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  • Alfalfa

    Common Uses: allergies, arthritis, cognitive disorder, cancer and urinary disorders.

    Alfalfa is purported to be one of the best herbal therapies for arthritis. It also possesses cancer-preventing properties by inactivating chemicals that can cause cancer. It is often fed to animals that need to gain weight.

    The vitamin K content of alfalfa makes it valuable in pets with bleeding disorders. Conversely, excess doses might interfere with blood clotting due to the coumarin (an anticoagulant) content in alfalfa.

    Alfalfa can make urine alkaline and is useful in those bladder conditions where a more alkaline urine is needed (likewise, it should not be used in pets whose medical conditions require an acid urine).

    Due to the large content of nutrients, many doctors recommend it for pets that require increased mental nutrition (older pets, especially those with cognitive disorder).

    Safety Issues
    Alfalfa is generally regarded safe. The seeds can cause blood disorders due to L-canavanine and seeds should be avoided.

    Animals sensitive to pollen may be sensitive to fresh alfalfa.

    Aminocaproic Acid (ACA)

    Common use: degenerative myelopathy. Aminocaproic acid works by inhibiting the process of fibrinolysis (the breakdown of fibrin, a protein needed for proper blood clotting) and can reverse states that are associated with excessive fibrinolysis. Degenerative myelopathy is theorized to be caused by an autoimmune response (possibly from over-vaccinating dogs) attacking the nervous system of dogs, which leads to progressive neural tissue damage. Since this is an autoimmune response, immune complexes circulate in the blood, leading to endothelial cell damage in the blood vessels of the central nervous system. This causes fibrin to be deposited around blood vessels. When the fibrin degrades, inflammatory cells are stimulated to migrate into the lesions, which leads to tissue damage. It is possible ACA may limit or stop this process.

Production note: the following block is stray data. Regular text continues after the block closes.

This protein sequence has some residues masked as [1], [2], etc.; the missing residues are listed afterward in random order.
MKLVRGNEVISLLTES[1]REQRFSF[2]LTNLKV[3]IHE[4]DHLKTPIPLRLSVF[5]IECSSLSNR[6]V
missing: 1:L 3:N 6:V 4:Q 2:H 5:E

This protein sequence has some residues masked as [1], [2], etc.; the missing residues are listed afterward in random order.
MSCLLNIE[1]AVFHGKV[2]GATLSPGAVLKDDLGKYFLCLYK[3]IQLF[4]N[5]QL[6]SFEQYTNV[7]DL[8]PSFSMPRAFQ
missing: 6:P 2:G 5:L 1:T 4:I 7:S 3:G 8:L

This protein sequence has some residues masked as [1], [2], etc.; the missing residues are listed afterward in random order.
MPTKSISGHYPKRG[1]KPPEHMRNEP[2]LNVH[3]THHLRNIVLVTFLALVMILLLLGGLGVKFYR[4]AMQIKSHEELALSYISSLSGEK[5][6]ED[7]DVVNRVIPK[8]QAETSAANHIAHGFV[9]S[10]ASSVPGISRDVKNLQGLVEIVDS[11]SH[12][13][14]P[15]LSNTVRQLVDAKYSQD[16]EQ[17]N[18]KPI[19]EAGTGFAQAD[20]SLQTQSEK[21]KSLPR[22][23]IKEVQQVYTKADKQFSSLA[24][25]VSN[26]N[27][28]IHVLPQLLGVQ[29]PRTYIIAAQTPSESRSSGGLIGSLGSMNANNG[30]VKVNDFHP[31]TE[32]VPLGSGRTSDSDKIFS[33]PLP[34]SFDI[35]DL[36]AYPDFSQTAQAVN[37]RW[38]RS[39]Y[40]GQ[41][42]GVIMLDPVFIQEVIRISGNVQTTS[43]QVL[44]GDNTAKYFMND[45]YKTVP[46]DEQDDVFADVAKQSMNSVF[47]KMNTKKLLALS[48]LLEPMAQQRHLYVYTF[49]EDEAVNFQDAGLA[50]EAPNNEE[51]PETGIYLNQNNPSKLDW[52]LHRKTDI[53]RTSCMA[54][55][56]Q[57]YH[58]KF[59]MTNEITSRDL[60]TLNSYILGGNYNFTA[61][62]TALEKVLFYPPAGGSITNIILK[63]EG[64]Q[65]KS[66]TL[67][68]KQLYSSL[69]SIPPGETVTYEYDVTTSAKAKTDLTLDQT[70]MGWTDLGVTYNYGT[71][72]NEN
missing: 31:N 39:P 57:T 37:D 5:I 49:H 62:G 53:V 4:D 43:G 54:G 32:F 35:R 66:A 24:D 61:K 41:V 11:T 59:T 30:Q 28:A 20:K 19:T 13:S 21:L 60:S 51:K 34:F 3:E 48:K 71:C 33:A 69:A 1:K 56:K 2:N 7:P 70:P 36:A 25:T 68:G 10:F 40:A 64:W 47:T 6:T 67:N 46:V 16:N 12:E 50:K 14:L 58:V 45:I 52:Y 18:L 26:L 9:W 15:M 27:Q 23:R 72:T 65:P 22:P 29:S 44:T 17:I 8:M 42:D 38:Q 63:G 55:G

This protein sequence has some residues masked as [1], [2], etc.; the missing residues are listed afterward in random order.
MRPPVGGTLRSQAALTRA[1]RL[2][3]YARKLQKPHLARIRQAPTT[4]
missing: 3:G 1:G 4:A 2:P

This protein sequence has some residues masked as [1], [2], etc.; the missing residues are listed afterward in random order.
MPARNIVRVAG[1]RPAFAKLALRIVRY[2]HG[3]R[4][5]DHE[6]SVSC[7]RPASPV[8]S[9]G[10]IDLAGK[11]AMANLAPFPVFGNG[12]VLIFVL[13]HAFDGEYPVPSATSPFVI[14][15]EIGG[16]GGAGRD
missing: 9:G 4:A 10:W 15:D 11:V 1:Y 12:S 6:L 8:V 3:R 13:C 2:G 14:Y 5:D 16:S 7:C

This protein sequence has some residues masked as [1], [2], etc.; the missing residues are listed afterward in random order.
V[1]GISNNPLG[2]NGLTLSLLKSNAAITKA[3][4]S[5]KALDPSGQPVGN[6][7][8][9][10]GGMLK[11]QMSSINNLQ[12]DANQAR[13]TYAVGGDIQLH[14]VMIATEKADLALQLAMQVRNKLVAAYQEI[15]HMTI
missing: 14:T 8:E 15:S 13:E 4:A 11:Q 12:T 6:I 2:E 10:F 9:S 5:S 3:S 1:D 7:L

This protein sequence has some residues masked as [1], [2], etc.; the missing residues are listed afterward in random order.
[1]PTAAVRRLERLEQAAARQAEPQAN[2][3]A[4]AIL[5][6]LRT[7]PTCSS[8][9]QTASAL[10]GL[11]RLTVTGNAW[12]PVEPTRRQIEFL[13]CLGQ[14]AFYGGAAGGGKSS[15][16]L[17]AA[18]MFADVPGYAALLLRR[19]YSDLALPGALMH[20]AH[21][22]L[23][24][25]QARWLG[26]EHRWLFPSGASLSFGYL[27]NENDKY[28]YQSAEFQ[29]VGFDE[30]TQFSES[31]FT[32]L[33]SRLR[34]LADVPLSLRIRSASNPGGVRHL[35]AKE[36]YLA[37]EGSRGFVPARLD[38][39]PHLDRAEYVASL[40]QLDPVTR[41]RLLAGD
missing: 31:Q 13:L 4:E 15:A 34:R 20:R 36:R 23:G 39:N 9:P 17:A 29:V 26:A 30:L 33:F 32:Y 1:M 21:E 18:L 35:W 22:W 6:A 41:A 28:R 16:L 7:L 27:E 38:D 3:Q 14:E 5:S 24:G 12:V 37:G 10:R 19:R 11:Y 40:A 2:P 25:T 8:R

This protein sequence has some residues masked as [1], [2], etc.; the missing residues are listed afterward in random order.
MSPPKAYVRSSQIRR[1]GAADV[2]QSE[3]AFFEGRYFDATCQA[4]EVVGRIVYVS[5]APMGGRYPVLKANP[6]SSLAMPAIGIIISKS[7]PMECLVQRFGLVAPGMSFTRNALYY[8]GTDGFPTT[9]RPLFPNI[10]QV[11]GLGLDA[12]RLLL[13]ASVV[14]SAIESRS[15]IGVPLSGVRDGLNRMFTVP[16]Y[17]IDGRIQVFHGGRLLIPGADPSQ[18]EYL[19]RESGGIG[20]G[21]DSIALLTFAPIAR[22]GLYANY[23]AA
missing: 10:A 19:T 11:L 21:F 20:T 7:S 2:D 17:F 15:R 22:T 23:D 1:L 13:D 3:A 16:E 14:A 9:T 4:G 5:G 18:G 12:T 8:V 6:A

Aminocaproic acid is made in a 250 mg/ml oral solution. This can be mixed with chicken broth, using 2 ml of the drug and 1 ml of chicken broth. The recommended dosage is 500 mg (3 ml of the above combination) given three times a day with or without food. ACA should be stored at room temperature with the lid tightly closed.


    Common uses: liver disease, heart disease, and cancer. Arginine is an essential amino acid found in many foods. It plays a role in several bio-chemical processes in the body, including cell division, wound healing, immune functions, hormone secretion, and the removal of ammonia from the body. Arginine is also involved in the formation of nitric oxide, which relaxes blood vessels.

    Doses of 500 mg to 3000 mg per day are recommended.

    Safety Issues
    Since arginine is an amino acid, supplementation is believed to be safe. Maximum safe doses have not however, been established.


    Common uses: cancer, infections, kidney disease, and hyperthyroidism in cats.

    Astragalus is used to strengthen the immune system and acts as an anti-inflammatory. Many doctors prescribe it for pets with various infections and chronic illnesses. It can be used to help the body recover from long-term steroid therapy and for pets with kidney disease as it improves kidney circulation.

    Safety Issues
    The medicinal herb Astragalus membranaceous is safe; many other species are toxic. For hyper-immune disorders (autoimmune diseases, diabetes), and disorders with diminished immune systems with low white blood cell counts (feline leukemia and immunodeficiency diseases), it may be wise to avoid this herb, as astragalus is used for immune stimulation. It is best used early in the course of the disease to stimulate the immune system. Do not use to treat hypothyroidism.